Meet VoterVOX, an app that’s making democracy accessible, in every language
We live a polyglot country, one in which people speak hundreds of languages. At 18MillionRising.org, we see this as a beautiful thing, as something that strengthens and enriches our communities. Yet as our country has grown more diverse, our civic infrastructure hasn’t kept up. Nowhere is this more clear than when we examine our voting system, which today, hampered by language access policies and laws that have yet to fully reflect our multilingual reality, leaves millions of people de facto disenfranchised.
To put it more simply: millions of people are prevented from voting because they aren’t provided translated election materials and ballots.
That’s where we come in (and right in time for this year’s election). Here at 18MillionRising.org, we’re launching VoterVOX, an app that will connect Limited English Proficient (LEP) voters with multilingual volunteers to help them understand their ballots, ensuring that everyone who wants to vote gets information in their preferred language.
Here’s how it works:
Our goal? To make democracy accessible, in every language.
We know that democracy isn’t just about voting, and that language access isn’t only about our government providing translated materials, though that is essential. Building a polyglot democracy requires that all people, no matter what language you speak or read and write, can participate fully in civic life, and language access is about designing systems that include people in every step of the process.
Tanzila Ahmed, Campaign Strategist at 18MillionRising.org, often talks about the barriers that keep AAPI immigrant voters from going to the polls. The challenge isn’t apathy — it’s structural barriers that drive low voter turnout:
- A barrier to voting information
- A barrier to the mechanics of voting
- A barrier to engagement
- A barrier to in-language resources
- A barrier to voting rights
We designed VoterVOX to address many of these barriers at once, by pairing voters with an actual person who speaks their language, who will then assist them in making sense of the often-confusing information about voting and help answer any questions they may have.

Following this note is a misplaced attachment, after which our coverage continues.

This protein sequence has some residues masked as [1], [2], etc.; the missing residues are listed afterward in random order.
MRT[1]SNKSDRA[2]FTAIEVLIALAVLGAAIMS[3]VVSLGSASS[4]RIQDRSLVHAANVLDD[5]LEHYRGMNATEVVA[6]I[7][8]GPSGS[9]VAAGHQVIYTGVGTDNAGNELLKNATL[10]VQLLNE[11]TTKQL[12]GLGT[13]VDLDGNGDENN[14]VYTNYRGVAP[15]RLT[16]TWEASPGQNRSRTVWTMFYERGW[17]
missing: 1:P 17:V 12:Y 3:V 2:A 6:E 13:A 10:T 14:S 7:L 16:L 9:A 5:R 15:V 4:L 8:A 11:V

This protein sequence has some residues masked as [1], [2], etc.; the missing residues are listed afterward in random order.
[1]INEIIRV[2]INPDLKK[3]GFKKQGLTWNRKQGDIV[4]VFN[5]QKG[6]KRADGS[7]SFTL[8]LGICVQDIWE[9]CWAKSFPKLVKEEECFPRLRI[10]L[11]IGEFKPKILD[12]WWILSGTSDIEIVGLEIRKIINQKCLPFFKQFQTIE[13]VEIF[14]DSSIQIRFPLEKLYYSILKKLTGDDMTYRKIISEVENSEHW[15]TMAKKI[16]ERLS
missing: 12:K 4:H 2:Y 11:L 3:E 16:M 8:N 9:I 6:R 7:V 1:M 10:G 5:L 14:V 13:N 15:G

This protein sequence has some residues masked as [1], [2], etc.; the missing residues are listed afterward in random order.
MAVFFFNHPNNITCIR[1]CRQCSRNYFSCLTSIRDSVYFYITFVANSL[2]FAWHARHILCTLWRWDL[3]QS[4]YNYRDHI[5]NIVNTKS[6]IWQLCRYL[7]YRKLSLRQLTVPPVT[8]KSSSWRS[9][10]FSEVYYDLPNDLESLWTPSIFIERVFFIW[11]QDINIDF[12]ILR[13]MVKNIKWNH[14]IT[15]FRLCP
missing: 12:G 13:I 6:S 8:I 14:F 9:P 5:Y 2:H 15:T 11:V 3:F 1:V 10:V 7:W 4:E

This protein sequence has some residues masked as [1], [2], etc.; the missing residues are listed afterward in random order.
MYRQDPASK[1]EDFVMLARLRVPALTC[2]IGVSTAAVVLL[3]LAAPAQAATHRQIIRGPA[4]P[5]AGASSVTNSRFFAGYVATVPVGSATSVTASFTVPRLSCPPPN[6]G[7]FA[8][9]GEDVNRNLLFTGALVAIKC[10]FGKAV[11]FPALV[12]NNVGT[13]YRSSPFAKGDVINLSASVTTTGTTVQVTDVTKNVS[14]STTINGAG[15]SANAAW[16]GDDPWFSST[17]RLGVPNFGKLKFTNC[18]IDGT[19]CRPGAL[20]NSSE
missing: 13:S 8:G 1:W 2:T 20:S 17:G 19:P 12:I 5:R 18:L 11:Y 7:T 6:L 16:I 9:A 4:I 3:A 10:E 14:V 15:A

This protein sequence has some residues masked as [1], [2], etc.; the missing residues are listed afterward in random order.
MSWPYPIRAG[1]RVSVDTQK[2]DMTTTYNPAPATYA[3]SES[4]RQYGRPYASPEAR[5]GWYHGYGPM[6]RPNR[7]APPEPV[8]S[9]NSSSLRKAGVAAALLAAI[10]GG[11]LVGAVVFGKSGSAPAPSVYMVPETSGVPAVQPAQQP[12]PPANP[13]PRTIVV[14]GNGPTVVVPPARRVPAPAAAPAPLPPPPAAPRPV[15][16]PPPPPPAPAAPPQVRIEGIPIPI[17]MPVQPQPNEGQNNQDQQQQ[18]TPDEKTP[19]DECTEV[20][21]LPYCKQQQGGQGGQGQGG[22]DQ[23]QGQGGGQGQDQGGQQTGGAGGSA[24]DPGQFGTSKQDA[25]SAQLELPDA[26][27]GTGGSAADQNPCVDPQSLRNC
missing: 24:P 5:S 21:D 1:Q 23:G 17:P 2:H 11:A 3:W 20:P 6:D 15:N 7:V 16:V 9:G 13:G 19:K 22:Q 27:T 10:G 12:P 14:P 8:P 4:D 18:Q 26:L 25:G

It’s a tool that our partners, grassroots organizations like Asian Pacific Environmental Network and Hmong American Partnership, will be using to support the important and necessary organizing they are already engaged in — and that’s key. Expanding language access isn’t just about delivering information from a central source to LEP voters, like mailing a voter guide in Chinese or Khmer or Bangla. It’s a matter of using our community’s strengths — our language diversity — and facilitating in-person, one-on-one connections.
VoterVOX is as much about community organizing as it is about voting.
The Asian American Electorate
Our community is incredibly diverse — and growing rapidly. Today, there are more than 20 million Asian Americans in the US, and our communities speak more than 100 languages and dialects. Yet there are only 11 states where counties or cities, under the mandate of the Voting Rights Act, are required to provide election materials and ballots in Asian languages, and even in those states, it’s often only a few counties and one or two languages.
When two-thirds of the AAPI electorate are immigrants, and when AAPI voters are three times more likely than Latinos to report that language barriers prevented them from voting, it becomes clear why language access is so important.
Language access is an issue that our government can’t solve on its own, under the current framework of the Voting Rights Act. We also know that our community has the resources to bridge the language access gap — and that’s our people.
Join us in making democracy accessible, in every language.
Are you multilingual in an Asian language? Sign up to become a volunteer! We’re adding more languages every day.
Are you an organization interested in using VoterVOX? Drop us a line directly at email@example.com.